Financial statements are crucial if you are running your own business, investing in one, or simply looking to better understand how your business runs. In addition, there are regulatory requirements for different types of entities that require accurate financial statements to be prepared.
What Do They Do?
A financial statement provides a snapshot of the performance of a business for a given period at a specific point in time. Like paper maps, they are based on historical data.
There are four distinct types of financial statement. Each serves a different purpose and contains different information. The four types of statement are the statement of financial position, the income statement, the cash flow statement and the statement of changes in equity.
These statements are typically prepared on an annual basis, though larger or fast-growing businesses may prepare half-yearly or even quarterly summaries. Let’s look at each in a little more detail.
Statement of Financial Position
Previously, this financial statement was more commonly known as the “balance sheet”. The statement of financial position shows the financial strength (or otherwise) of a business, partnership, or sole trader at a particular date. It does this by giving the person viewing the statement an idea of the amounts that the entity holds of three main items. These items are assets, liabilities, and equity.
Assets are simple to understand. They are simply something the business owns or can control. Current assets are those assets which are “liquid” or can easily be converted to cash, such as money in a bank account or term deposits. Other examples of assets include invoices for work that has been completed but not paid for, yet which is known as Debtors or another name is Accounts Receivable. Other assets can include machinery the business owns, unsold inventory, vehicles, furniture, and computers.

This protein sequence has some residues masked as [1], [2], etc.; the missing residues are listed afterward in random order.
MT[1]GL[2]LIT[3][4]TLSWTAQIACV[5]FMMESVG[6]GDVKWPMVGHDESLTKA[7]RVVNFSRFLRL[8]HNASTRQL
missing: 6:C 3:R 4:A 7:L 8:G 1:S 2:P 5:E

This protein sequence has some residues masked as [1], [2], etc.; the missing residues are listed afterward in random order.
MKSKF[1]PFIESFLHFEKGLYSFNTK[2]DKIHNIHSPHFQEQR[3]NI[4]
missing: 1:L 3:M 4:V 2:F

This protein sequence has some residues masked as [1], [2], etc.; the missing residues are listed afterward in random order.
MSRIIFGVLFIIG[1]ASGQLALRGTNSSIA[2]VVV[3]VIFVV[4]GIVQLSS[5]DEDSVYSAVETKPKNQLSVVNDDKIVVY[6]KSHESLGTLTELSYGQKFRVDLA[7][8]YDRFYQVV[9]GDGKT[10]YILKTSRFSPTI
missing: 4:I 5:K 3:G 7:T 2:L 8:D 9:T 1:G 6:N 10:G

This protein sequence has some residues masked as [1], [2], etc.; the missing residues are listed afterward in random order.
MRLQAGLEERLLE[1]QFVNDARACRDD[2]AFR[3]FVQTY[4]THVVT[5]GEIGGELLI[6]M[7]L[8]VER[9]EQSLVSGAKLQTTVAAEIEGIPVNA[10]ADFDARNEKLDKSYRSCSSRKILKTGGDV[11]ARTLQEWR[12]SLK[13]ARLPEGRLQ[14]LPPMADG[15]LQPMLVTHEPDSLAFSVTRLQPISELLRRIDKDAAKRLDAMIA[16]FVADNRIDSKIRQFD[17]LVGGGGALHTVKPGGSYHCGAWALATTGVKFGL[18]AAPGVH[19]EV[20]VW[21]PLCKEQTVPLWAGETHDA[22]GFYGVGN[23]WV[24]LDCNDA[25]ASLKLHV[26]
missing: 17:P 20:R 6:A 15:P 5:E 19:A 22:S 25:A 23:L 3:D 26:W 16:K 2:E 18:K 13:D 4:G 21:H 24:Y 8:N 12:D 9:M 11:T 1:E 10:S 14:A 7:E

Liabilities are basically the opposite of assets. These are amounts owing to other parties. Common liabilities are loans from a bank and amounts payable for services or goods that have been received but not paid for yet which either referred to as Accounts Payable or Creditors.
Equity is simply the difference between the assets and the liabilities. It is a theoretical amount (if the business is still operating) of how much the business “owes” its owners if all the liabilities were subtracted from all the assets. If a business makes a profit, the profit that is retained in the business would increase the cash assets of the business and therefore the owner’s equity.
The income statement was formerly known as the profit and loss statement, or P&L for short. This financial statement shows whether the operations of the company, partnership, or sole trader were profitable over a given period, typically a year. The income statement has two key sections: the income section and the expenses section.
Of all the statements, the income statement is the simplest to understand. It shows whether the entity is operating profitably (income exceeds expenses) or at a loss (expenses exceed income).